Archivists and librarians are often unfairly regarded as being dry, academic types, but that’s certainly not true of Patria. Her enthusiasm is infectious as she turns the pages of several minute books from Galway’s Rural District Councils, all of them at least 100 years old.
Part of her role involved cataloguing all the records of the Councils – Ballinasloe, Clifden, Galway, Gort, Loughrea, Mountbellew, Portumna and Tuam. These records mostly consisted of minutes of various meetings.
When she was cataloguing them she realised their worth to local historians and researchers, so she decided to compile a guide to their content. The result is For the Record: The Archives of Galway’s Rural District Councils, which will be a valuable asset to anybody with an interest in history.
Many representatives on these Councils were local personalities and several were arrested during the political upheaval of the era, she explains.
And, ushering in a new era in history, women were allowed to sit on these Rural District Councils – at the time they were not allowed to sit on County Councils.
All of this information is included in Patria’s introductory essay to the attractively produced A4 size guide, which gives a glimpse into how these Rural Councils operated and the way political thinking changed in Ireland during a short 26-year period. In the early 1900s, these Councils supported Home Rule, but by 1920, they were calling for full independence and refusing to recognise the British administration.
“I love the tone,” says Patria of the minutes from meetings. “The language was very emotive.”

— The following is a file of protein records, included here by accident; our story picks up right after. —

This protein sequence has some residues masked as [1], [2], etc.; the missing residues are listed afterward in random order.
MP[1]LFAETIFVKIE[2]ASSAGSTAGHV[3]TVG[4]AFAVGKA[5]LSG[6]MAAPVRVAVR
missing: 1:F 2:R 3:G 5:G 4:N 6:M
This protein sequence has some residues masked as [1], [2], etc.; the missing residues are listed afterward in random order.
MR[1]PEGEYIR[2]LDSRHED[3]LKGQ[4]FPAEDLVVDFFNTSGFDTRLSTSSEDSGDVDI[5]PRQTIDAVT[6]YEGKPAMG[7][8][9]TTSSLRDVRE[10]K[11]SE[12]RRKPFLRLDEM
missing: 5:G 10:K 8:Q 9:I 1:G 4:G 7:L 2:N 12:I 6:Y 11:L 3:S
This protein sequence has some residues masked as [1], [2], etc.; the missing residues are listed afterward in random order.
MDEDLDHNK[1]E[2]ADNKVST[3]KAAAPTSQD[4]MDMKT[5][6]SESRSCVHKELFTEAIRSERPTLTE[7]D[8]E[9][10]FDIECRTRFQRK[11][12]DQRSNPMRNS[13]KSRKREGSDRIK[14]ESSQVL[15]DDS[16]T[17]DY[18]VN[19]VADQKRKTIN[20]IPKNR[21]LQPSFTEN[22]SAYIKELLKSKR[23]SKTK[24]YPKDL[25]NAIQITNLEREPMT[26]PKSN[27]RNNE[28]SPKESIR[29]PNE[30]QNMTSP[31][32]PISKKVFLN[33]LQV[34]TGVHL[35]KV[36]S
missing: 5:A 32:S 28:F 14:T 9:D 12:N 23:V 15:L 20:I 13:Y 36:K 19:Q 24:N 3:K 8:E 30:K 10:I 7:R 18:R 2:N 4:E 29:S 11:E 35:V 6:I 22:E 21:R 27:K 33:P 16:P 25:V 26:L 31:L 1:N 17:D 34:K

That was certainly true of the Gort Rural District Council. At a meeting in 1907, following riots in Dublin at the premiere of JM Synge’s play, The Playboy of the Western World the councillors’ response was vehement. They recorded their decision to “protest most emphatically against the libellous comedy, The Playboy of the Western World, that was belched forth during the past week in the Abbey Theatre, Dublin, under the fostering care of Lady Gregory and Mr Yeats. We congratulate the good people of Dublin in howling down the gross buffoonery and immoral suggestions that are scattered throughout this scandalous performance.
For more from the archives see this week’s Tribunes here
Real Galway flavour to intermediate club hurling battle in Birr
Date Published: 23-Jan-2013
Athenry fail to take chances as they bow out of Junior Cup
Date Published: 29-Jan-2013
Athenry FC 1
Kilbarrack United 2
(After extra time)
For the second year in succession Athenry were done in extra time in the FAI Junior Cup as last season’s beaten finalist’s came from behind to snatch an excellent game in Moanbawn on Sunday afternoon.
On a heavy pitch that was only playable following extensive groundwork by club officials all morning, the home side were by far the better side in the opening half, but failed to take advantage of a number of opportunities that came their way.
An Alan O’Donovan penalty gave them a merited advantage just after the restart, but thereafter were on the back foot as Kilbarrack took over, but for all their pressing, the home rearguard were dealing comfortably with their forays.
However they were struck a body blow just six minutes from time, as big striker Keith Kirwan was left all alone at the far post to head the equaliser and from that point on the Dubliners were the better side.
They started off the extra time in the ascendancy and enjoying all the momentum before striking for a good winning goal on 104 minutes. A strong bench allowed them to make some necessary changes and it was not a facility that was available to Athenry manager Gabriel Glavin.
With Gary Forde and Gary Delaney out through suspension following their sending off against OLBC in the previous round, and Seamie Crowe injured, it left their bench rather threadbare with just a number of young squad players available.
Playing with the aid of the slight incline and any wind advantage going, the home side had a Connor Cannon effort on target in the opening minute, while John Meleady was just over with a flick at the other end.
Meleady then tested Andrew Walsh who saved comfortably, before the goalkeeper pulled off a brilliant double save on 14 minutes.
Firstly he went full length to push away a Meleady shot and was then back on his feet to parry David Jackson’s close-range rebound.
For more, read this week’s Connacht Sentinel.